The product that allowed community edits on Google Maps will be formally retired in March 2017.
Google has decided to pull the plug on its free Map Maker tool that people have used for more than eight years to make community edits to content in Google Maps.
The company will formally retire Map Maker as a stand-alone product in March 2017 and integrate its features directly into Maps.
Doing so will allow Google to focus on enabling the best editing and moderation capabilities right within the desktop and mobile versions of Maps, the company announced
this week. Google will continue to roll out new features and update existing ones so the user community can continue to contribute to Maps. But there will no longer be a separate stand-alone tool for doing it.
"Starting today, edits made on Google Maps will no longer be available for moderation on Map Maker," Google's statement noted. "This will allow us to streamline our efforts, speeding up the time for an edit to get published."
Google launched Map Maker in 2008 as a tool for users to add, edit, modify and update content on Maps. The tool, for instance, allows anyone to add a location for a public place, a business or a restaurant by simply opening up Google Maps and choosing the "Add a missing place" option from the menu. Or it lets them search for a particular location on Maps and then choose the add option if it isn't already there.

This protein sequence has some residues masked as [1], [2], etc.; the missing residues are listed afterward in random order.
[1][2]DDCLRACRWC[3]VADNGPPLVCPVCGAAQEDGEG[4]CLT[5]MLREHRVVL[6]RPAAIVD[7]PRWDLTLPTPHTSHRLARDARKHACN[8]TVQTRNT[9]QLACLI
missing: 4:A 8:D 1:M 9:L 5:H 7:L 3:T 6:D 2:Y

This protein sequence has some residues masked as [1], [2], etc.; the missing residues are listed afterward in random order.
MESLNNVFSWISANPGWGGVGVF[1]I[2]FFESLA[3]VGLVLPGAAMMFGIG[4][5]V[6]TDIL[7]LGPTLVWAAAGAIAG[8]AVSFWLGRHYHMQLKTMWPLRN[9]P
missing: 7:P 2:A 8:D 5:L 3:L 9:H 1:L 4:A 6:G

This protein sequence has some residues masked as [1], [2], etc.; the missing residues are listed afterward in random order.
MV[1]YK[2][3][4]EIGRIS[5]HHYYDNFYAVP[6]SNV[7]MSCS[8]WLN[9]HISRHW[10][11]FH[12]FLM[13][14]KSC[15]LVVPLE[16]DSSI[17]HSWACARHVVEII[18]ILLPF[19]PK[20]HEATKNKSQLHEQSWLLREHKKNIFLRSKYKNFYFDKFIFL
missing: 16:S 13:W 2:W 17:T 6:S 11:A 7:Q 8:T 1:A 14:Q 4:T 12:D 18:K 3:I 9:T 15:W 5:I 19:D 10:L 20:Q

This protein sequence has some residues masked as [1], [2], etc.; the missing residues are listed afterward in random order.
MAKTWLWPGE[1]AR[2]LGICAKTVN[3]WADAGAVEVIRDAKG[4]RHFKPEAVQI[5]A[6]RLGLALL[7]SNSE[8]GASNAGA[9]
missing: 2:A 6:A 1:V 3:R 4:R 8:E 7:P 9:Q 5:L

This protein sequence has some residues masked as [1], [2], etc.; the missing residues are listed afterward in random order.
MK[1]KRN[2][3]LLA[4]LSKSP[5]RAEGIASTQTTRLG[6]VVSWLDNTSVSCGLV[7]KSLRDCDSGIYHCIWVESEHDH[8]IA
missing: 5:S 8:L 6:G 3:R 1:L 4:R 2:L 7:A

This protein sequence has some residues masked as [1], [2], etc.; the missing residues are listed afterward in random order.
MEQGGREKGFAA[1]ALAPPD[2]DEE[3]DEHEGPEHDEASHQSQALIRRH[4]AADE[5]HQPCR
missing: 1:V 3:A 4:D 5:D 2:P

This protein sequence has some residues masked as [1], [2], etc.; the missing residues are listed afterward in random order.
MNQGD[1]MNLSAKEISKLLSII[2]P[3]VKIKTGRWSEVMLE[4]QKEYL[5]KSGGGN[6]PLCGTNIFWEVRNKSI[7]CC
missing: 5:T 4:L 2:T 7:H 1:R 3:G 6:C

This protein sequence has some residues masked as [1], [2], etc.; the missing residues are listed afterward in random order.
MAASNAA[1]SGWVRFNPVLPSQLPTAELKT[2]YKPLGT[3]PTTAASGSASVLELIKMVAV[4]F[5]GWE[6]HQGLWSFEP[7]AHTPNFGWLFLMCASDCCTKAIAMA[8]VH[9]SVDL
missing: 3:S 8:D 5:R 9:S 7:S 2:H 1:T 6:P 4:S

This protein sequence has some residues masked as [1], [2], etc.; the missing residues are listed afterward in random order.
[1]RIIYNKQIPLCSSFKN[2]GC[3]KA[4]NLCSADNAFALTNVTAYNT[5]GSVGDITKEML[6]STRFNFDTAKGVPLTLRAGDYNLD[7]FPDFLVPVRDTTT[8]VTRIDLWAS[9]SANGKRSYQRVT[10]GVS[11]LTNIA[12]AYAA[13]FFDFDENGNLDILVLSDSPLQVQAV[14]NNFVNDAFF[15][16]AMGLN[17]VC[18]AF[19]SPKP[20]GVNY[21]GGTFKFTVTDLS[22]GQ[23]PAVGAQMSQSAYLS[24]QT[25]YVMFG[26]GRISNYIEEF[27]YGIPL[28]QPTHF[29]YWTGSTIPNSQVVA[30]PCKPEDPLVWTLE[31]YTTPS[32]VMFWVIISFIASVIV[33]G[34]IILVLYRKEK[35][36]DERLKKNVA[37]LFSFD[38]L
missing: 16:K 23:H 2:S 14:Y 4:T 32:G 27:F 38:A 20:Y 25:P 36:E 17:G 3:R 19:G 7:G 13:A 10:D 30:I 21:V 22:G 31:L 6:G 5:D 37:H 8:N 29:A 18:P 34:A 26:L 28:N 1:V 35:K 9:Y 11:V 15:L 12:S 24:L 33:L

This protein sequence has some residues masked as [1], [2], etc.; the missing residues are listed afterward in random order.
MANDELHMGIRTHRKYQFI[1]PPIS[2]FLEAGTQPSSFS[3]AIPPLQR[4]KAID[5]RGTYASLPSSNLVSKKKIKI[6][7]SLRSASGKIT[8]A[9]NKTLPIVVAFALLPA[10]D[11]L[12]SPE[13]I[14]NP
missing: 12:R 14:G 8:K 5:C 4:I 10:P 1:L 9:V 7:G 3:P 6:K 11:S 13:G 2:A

Similarly, a "Suggest an edit" option gives users the ability to submit information to Google for updating or correcting information in Maps. People could use it to notify Google of a place that might have permanently closed or have a different name, incorrect address, website or phone number, for example. It allows businesses to fix information on business listings in Maps or to claim and verify their business on it.
All edits and updates submitted via Map Maker go through a review process involving teams from Google and selected members from the user community.
Earlier this year, Google added new options
for people using the Maps application on Android or iOS devices to add places or to edit existing information on landmarks and businesses. In addition to standard information on a business—likes its hours of operation, address and phone number—Android and iOS users can now add other information like overall service quality or whether a restaurant serves vegetarian food and offers outdoor seating.
In announcing the new options, Google also introduced a way for users to approve updates and edits suggested by others via their Android devices, iPhone or iPad. When someone suggests an edit to a particular location in Maps, Android and iOS users now have the option of viewing the suggested edit and verifying if it is accurate. The suggested information is added to Maps once Google determines that a sufficient number of users have verified and approved the data.
Google's experiment with community edits on Maps hasn't exactly been incident-free over the years. In 2015, for instance, Google temporarily suspended the ability for people to make edits after some users abused the capability to make incorrect and even obscene edits to Maps. The most notorious of such edits was one that had Google's well-recognized green Android robot icon urinating on an Apple logo.